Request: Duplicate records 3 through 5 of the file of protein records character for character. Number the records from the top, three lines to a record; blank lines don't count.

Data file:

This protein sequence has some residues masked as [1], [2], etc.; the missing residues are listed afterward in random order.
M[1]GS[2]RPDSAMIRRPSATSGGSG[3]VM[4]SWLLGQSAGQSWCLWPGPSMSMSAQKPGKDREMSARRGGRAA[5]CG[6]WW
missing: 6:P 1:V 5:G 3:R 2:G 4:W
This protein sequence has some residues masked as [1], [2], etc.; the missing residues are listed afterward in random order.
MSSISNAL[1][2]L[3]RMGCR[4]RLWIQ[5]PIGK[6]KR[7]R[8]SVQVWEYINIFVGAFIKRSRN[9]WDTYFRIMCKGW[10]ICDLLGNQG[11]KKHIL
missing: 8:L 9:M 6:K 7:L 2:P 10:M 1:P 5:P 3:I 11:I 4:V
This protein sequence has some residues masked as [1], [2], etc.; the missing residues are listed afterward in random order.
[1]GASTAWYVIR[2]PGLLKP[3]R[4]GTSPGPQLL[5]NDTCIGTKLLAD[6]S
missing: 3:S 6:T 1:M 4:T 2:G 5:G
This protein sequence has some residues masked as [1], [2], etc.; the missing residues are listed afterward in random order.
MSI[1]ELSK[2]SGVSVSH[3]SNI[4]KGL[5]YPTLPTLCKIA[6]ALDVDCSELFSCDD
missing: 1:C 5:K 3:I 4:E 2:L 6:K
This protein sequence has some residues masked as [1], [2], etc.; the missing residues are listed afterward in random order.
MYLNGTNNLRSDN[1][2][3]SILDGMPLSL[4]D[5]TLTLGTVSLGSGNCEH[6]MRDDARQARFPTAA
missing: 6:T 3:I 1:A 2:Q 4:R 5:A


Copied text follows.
This protein sequence has some residues masked as [1], [2], etc.; the missing residues are listed afterward in random order.
[1]GASTAWYVIR[2]PGLLKP[3]R[4]GTSPGPQLL[5]NDTCIGTKLLAD[6]S
missing: 3:S 6:T 1:M 4:T 2:G 5:G
This protein sequence has some residues masked as [1], [2], etc.; the missing residues are listed afterward in random order.
MSI[1]ELSK[2]SGVSVSH[3]SNI[4]KGL[5]YPTLPTLCKIA[6]ALDVDCSELFSCDD
missing: 1:C 5:K 3:I 4:E 2:L 6:K
This protein sequence has some residues masked as [1], [2], etc.; the missing residues are listed afterward in random order.
MYLNGTNNLRSDN[1][2][3]SILDGMPLSL[4]D[5]TLTLGTVSLGSGNCEH[6]MRDDARQARFPTAA
missing: 6:T 3:I 1:A 2:Q 4:R 5:A